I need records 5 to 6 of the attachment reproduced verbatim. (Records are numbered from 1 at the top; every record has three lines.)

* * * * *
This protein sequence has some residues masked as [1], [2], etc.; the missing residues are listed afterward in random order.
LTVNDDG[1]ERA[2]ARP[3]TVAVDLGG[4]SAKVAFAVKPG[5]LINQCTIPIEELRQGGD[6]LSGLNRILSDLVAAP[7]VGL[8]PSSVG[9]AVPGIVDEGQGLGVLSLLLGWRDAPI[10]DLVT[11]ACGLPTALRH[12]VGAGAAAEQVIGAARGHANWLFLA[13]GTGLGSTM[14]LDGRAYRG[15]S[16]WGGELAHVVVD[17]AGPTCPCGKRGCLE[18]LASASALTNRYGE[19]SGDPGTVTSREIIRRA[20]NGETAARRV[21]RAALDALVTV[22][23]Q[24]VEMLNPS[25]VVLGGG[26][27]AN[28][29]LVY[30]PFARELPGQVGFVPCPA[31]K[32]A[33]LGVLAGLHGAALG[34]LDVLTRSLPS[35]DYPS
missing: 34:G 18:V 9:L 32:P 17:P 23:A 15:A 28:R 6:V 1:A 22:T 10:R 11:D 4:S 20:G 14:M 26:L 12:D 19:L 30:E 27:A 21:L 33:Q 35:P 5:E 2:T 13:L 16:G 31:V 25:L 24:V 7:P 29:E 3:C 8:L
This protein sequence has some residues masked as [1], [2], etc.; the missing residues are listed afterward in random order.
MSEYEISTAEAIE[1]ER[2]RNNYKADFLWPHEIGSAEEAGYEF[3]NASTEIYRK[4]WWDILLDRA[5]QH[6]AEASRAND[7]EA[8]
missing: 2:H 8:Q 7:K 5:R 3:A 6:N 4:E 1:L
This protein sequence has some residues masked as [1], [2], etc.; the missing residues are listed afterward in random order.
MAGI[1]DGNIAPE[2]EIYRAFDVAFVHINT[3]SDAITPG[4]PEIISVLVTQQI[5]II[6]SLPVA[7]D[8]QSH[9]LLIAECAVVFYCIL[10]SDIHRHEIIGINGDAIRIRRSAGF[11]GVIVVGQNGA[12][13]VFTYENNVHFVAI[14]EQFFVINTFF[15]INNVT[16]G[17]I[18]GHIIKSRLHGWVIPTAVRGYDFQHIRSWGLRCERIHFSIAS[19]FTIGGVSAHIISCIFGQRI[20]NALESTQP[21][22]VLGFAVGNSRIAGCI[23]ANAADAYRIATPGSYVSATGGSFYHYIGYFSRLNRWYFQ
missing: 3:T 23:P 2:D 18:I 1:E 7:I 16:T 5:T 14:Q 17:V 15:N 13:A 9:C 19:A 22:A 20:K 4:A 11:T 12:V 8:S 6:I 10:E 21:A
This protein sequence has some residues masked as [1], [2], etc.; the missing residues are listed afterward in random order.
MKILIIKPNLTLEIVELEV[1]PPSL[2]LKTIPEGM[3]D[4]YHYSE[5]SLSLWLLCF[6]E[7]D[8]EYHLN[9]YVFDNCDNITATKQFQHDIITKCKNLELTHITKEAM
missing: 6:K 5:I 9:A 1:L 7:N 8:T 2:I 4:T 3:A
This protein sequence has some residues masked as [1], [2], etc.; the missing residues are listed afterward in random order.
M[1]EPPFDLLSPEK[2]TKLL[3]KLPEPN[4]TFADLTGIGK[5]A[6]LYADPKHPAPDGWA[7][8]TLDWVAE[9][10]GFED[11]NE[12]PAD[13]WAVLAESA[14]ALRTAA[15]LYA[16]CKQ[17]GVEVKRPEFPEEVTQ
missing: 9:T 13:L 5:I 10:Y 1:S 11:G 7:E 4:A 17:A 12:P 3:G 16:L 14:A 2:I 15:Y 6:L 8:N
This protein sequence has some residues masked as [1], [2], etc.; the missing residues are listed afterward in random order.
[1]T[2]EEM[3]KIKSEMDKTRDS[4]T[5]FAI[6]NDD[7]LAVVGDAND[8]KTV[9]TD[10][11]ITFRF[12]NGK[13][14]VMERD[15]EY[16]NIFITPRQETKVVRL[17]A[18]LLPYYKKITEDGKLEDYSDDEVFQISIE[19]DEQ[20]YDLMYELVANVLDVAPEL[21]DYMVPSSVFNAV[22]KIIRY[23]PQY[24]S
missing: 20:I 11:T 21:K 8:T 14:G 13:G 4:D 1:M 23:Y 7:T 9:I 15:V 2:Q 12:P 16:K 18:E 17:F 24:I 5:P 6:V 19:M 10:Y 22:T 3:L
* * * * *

This protein sequence has some residues masked as [1], [2], etc.; the missing residues are listed afterward in random order.
M[1]EPPFDLLSPEK[2]TKLL[3]KLPEPN[4]TFADLTGIGK[5]A[6]LYADPKHPAPDGWA[7][8]TLDWVAE[9][10]GFED[11]NE[12]PAD[13]WAVLAESA[14]ALRTAA[15]LYA[16]CKQ[17]GVEVKRPEFPEEVTQ
missing: 9:T 13:L 5:I 10:Y 1:S 11:G 7:E 4:A 17:A 12:P 3:G 16:L 14:A 2:I 15:Y 6:L 8:N
This protein sequence has some residues masked as [1], [2], etc.; the missing residues are listed afterward in random order.
[1]T[2]EEM[3]KIKSEMDKTRDS[4]T[5]FAI[6]NDD[7]LAVVGDAND[8]KTV[9]TD[10][11]ITFRF[12]NGK[13][14]VMERD[15]EY[16]NIFITPRQETKVVRL[17]A[18]LLPYYKKITEDGKLEDYSDDEVFQISIE[19]DEQ[20]YDLMYELVANVLDVAPEL[21]DYMVPSSVFNAV[22]KIIRY[23]PQY[24]S
missing: 20:I 11:T 21:K 8:T 14:G 13:G 4:D 1:M 23:Y 7:T 9:I 15:V 2:Q 12:P 16:K 18:E 17:F 24:I 5:P 6:V 19:M 10:Y 22:T 3:L